Italy coach Cesare Prandelli called on his fringe players to stake their claim for a FIFA World Cup™ place during an upcoming training camp that will see seven players cut from his provisional 30-man squad.
Two years after a surprise appearance in the final of UEFA EURO 2012, Prandelli embarks on a first World Cup campaign hopeful of putting the Azzurri in contention for a record-equalling fifth World Cup triumph. The 56-year-old insists that that dream can only take shape once Italy, who have dropped to ninth in FIFA's rankings, successfully negotiate passage through a Group D composed of England, Costa Rica and Uruguay.
Prandelli told Gazzetta dello Sport on Friday: "First, we have to pass the first round and then we have to organise as best we can to get to the final. I want to go to the final."
The first step will begin when Prandelli sheds seven players from his 30-man squad during ten intense days of training and physical tests beginning Monday at their Coverciano base near Florence.
"Now, we have ten days of training in which I will also be taking into consideration the results of scientific tests, without having to rely solely on what I see," Prandelli said.
Among the strikers, only AC Milan's Mario Balotelli has cemented his place. It means veteran Antonio Cassano (Parma), Giuseppe Rossi (Fiorentina), Torino striker Ciro Immobile -- Italian Serie A's top scorer this season so far on 22 goals -- and Mattia Destro (Roma) will all be under the microscope.
Italian media have recently speculated on a 'duel' between Cassano, who despite having 35 caps would make his World Cup debut, and Rossi, who only returned from a four-month injury lay-off two weeks ago.
But Prandelli added: "Both of them could make the trip: I'm not excluding anyone."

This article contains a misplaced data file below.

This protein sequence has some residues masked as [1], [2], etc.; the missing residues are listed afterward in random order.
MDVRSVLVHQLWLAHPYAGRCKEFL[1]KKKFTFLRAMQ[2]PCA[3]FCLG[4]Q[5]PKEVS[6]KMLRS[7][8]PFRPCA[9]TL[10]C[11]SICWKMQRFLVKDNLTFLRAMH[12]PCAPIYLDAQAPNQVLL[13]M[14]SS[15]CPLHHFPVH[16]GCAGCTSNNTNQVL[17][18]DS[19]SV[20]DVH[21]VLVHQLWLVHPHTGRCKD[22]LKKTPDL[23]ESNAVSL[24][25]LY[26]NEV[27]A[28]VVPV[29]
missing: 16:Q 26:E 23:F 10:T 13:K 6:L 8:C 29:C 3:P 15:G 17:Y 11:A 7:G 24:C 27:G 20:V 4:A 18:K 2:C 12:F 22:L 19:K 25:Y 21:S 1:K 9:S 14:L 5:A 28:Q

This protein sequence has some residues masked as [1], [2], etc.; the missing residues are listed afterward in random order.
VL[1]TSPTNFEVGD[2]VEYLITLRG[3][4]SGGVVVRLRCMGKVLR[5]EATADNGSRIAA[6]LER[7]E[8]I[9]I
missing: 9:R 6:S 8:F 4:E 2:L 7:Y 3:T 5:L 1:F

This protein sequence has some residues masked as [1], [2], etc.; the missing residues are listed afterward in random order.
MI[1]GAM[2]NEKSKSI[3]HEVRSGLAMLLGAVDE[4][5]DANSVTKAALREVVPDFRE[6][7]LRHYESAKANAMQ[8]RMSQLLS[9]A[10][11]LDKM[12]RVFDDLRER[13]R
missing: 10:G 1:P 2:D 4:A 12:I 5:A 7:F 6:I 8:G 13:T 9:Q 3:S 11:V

Everyone has to understand they might play only one game. But it might be 'the game'.
Immobile's sterling season has already impressed Prandelli, who believes the 24-year-old could go on to make a starring appearance by emulating Italian legends Paolo Rossi and Salvatore (Toto) Schillaci. Rossi scored six goals on his way to Italy's World Cup triumph in 1982 while Schillaci became a huge star in 1990 when, after coming on as a substitute in the first game, he cemented his place to go on and score six goals to also win the competition's 'Golden Boot'.
"He (Immobile) has scored a lot of goals and silenced the critics who said he was 'only a boy'," Prandelli said. "Ten months ago he wasn't in contention, but thanks to his stubbornness he is now. In the history of the World Cup, other strikers have emerged like this -- Paolo Rossi, or (Toto) Schillaci."
Prandelli, however, refuses to rule out Destro. "They could both go. It's not necessarily about one or the other," he insisted.
Choices must also be made in the midfield, with Lorenzo Insigne (Napoli), Alberto Aquilani (Fiorentina) and recent call-up Romulo (Verona) said to be in the balance. After Coverciano, Prandelli will also have a better idea of which tactical formations to use in Brazil, with preparations afoot to employ a 4-3-1-2, 4-5-1 or 3-5-2. Following a third-place finish at last year's FIFA Confederations Cup, he believes flexibility could be key.
"In the Confederations Cup last year we changed our formation and our personnel a lot. But being able to do that gives you extra options. It's an advantage," he added.
Barely three days before the start of camp on 19 May, Prandelli claims he has a "fair" idea on his final 23. Once in Brazil, he wants all of them to pull together with the single aim of going as far as possible.
"I have a fair idea. I haven't even thought about a starting 11, but this will be a World Cup in which 23 players will get the chance to play.
"Everyone has to understand they might play only one game. But it might be 'the' game'."